Ptlls: Explain How to Establish Ground Rules with Learners to Pro...

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Ptlls: Explain How to Establish Ground Rules with Learners to Promote Respect for Others.

By | November 2012
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Explain how to establish ground rules with learners to promote respect for others. Explain how to promote appropriate behaviour and respect for others.

According to Petty, (2004) group members are more likely to be committed to adhering to ground rules they have established between themselves. In my view establishing ground rules at the start of the learning process ensures that everyone is aware of what is required in terms of respect for each other. Agreeing the ground rules as a group also stimulates the learners to think about the process they used to establish them, therefore the process is just as valuable as the rules are themselves. Ultimately the group should be able to identify a shared view of appropriate behaviour based around the rules they’ve identified. This can be amplified when the teacher or group facilitator encourages the learners to take ownership in selecting their own ground rules as Petty, (2004) suggests.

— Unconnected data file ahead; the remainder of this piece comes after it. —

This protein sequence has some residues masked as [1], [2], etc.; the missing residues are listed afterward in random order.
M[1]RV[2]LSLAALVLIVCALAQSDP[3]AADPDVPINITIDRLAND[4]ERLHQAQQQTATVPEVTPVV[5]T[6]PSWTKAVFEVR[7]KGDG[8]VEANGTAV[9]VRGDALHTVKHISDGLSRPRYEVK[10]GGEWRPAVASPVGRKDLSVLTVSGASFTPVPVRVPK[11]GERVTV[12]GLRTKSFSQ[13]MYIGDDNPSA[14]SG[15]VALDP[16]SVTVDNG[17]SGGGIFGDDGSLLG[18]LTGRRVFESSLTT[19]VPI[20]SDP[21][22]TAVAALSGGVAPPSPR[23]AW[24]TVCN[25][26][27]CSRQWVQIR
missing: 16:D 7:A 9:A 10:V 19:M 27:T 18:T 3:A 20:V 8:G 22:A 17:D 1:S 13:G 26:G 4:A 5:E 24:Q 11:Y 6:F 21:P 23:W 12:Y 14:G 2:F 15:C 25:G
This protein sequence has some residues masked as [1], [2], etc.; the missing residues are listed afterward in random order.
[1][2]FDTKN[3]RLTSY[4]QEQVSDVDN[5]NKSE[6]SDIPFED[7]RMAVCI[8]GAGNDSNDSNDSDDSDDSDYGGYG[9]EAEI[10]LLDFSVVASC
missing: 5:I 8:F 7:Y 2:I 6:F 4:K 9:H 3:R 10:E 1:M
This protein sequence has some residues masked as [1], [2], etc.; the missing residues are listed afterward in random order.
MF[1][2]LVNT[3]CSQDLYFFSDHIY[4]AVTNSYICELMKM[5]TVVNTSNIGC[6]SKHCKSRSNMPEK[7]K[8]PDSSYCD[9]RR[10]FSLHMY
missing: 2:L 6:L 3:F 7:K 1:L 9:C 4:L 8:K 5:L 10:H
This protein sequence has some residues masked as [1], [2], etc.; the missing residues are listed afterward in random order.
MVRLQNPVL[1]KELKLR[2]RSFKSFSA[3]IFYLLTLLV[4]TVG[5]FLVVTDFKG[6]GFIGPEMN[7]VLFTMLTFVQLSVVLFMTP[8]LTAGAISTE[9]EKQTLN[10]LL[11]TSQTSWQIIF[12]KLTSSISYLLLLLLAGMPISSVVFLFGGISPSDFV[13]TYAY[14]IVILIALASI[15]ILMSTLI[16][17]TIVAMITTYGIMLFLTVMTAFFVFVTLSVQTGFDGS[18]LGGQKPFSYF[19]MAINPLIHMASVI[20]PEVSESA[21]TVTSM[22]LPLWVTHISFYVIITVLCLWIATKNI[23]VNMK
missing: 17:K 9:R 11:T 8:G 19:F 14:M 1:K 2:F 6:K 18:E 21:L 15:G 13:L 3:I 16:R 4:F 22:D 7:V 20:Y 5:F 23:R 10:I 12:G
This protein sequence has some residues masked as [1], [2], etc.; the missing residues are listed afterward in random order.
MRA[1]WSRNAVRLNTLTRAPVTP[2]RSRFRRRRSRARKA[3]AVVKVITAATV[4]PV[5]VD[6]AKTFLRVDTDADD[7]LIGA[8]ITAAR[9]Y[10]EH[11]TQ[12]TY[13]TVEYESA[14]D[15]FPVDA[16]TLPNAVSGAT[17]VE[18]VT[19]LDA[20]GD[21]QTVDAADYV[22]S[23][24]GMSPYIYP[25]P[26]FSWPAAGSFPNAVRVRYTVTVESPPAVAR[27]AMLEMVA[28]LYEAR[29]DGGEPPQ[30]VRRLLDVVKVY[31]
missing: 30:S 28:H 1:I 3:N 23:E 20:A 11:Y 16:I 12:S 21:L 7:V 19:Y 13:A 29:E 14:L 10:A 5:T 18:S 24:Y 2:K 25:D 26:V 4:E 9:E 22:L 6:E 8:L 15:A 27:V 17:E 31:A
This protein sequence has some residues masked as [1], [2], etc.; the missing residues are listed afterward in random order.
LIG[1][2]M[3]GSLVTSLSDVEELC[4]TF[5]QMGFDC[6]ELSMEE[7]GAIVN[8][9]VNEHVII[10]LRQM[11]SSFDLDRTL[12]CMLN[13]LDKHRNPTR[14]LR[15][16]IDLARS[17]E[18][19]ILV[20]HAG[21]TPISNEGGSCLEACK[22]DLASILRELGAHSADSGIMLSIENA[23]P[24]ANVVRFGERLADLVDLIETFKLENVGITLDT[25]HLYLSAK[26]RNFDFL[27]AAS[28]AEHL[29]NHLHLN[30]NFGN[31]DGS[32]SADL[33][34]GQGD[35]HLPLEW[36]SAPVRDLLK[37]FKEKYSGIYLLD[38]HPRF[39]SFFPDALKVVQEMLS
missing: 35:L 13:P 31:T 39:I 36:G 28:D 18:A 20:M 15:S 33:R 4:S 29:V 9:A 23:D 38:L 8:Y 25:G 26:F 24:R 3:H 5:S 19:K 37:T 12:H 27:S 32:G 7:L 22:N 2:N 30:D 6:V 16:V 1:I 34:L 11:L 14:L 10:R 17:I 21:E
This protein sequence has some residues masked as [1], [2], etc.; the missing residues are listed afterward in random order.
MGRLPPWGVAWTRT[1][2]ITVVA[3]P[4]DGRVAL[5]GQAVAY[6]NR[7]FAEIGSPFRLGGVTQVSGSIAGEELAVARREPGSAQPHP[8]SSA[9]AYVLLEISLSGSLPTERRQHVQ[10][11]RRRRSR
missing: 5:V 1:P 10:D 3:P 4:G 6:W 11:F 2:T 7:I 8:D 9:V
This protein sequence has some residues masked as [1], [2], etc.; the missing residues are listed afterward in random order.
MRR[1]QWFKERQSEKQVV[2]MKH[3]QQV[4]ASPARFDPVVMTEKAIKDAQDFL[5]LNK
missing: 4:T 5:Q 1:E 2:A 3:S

Within my current role I am very time constrained and the training is specifically structured. Therefore I am limited to give a verbal overview of the benefits of creating an effective learning atmosphere by encouraging people to respect each other and maintain confidentiality during the course. If I had more control of the programme in my work and had the authority to add additional sections into the training I would set aside specific time to establish ground rules from the outset. An example of what I have done in the past with a group is give each individual three post-it notes and asked them to write one ground rule on each. I would encourage them to be positive rather than negative. The rules would then be stuck on the board to be reviewed and agreed. Finally I would say that the ground rules were a living document that could be re-visited or added to at anytime. This method has worked really well and in most cases was very successful compared to sessions where no ground rules were established. According to Gravells (2008,...
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